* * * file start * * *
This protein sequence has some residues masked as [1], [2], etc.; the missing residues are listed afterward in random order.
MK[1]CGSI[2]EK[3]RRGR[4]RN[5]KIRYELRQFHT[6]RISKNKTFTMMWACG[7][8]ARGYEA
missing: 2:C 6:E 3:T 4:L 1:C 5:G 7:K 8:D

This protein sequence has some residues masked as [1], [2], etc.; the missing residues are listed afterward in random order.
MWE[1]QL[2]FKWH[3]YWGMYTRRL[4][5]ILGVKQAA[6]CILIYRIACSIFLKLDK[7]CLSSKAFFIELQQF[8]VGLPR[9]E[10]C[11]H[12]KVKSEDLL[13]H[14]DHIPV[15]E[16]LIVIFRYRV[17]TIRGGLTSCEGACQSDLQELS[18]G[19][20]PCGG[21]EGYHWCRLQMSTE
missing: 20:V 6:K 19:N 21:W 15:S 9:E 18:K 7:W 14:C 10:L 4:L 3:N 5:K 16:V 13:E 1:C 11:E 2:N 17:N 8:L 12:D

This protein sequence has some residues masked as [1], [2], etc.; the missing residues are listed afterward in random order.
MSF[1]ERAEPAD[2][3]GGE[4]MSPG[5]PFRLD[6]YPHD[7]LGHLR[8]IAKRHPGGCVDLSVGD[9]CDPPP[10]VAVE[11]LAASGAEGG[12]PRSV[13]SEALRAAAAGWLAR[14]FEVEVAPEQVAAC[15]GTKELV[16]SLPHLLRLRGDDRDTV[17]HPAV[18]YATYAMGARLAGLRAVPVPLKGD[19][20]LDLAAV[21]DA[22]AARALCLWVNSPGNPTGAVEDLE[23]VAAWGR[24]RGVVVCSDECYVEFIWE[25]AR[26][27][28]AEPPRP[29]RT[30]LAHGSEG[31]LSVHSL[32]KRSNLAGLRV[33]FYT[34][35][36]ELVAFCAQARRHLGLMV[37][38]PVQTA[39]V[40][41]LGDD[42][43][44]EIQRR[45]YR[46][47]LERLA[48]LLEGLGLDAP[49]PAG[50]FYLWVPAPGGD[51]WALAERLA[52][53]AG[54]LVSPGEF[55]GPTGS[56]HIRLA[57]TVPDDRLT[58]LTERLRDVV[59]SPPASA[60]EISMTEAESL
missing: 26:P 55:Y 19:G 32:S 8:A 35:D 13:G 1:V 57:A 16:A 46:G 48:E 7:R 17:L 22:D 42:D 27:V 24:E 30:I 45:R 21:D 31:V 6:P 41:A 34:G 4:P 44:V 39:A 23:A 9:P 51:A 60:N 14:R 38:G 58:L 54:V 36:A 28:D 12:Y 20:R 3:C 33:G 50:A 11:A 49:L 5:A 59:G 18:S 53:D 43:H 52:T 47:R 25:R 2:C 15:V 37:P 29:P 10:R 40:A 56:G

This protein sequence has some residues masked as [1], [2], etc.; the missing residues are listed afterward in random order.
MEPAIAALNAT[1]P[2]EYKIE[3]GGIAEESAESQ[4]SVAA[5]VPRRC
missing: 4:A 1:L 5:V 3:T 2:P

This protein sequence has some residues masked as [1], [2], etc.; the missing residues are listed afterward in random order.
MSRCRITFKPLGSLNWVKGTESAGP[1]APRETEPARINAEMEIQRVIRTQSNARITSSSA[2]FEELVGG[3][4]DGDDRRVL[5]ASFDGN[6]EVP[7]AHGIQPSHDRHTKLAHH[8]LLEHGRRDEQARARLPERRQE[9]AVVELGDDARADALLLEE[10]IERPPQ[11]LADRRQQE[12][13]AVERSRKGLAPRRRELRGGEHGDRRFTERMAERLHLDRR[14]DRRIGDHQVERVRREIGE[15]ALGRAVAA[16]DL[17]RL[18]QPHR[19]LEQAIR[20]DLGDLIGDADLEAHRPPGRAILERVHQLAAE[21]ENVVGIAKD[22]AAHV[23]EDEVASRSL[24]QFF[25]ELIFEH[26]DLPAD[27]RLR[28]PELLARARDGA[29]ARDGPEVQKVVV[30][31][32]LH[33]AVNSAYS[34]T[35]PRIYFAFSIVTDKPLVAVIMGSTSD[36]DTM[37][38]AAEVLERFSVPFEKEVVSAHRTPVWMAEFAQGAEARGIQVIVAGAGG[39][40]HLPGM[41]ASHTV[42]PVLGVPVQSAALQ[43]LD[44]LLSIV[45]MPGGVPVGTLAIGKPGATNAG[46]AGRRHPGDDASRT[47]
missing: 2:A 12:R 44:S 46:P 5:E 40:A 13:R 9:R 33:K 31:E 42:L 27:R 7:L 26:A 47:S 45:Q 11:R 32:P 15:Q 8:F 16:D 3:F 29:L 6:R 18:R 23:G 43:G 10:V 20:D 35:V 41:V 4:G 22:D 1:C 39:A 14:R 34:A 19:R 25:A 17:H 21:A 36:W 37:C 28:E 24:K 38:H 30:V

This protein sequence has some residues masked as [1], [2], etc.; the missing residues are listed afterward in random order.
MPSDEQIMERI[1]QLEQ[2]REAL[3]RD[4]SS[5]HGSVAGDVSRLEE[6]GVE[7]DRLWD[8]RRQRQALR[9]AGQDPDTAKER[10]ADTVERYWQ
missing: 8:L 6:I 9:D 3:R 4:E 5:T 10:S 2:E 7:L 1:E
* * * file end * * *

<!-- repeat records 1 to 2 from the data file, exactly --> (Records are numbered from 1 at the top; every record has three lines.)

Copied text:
This protein sequence has some residues masked as [1], [2], etc.; the missing residues are listed afterward in random order.
MK[1]CGSI[2]EK[3]RRGR[4]RN[5]KIRYELRQFHT[6]RISKNKTFTMMWACG[7][8]ARGYEA
missing: 2:C 6:E 3:T 4:L 1:C 5:G 7:K 8:D

This protein sequence has some residues masked as [1], [2], etc.; the missing residues are listed afterward in random order.
MWE[1]QL[2]FKWH[3]YWGMYTRRL[4][5]ILGVKQAA[6]CILIYRIACSIFLKLDK[7]CLSSKAFFIELQQF[8]VGLPR[9]E[10]C[11]H[12]KVKSEDLL[13]H[14]DHIPV[15]E[16]LIVIFRYRV[17]TIRGGLTSCEGACQSDLQELS[18]G[19][20]PCGG[21]EGYHWCRLQMSTE
missing: 20:V 6:K 19:N 21:W 15:S 9:E 18:K 7:W 14:C 10:L 4:L 3:N 5:K 16:V 13:E 1:C 11:E 2:N 17:N 8:L 12:D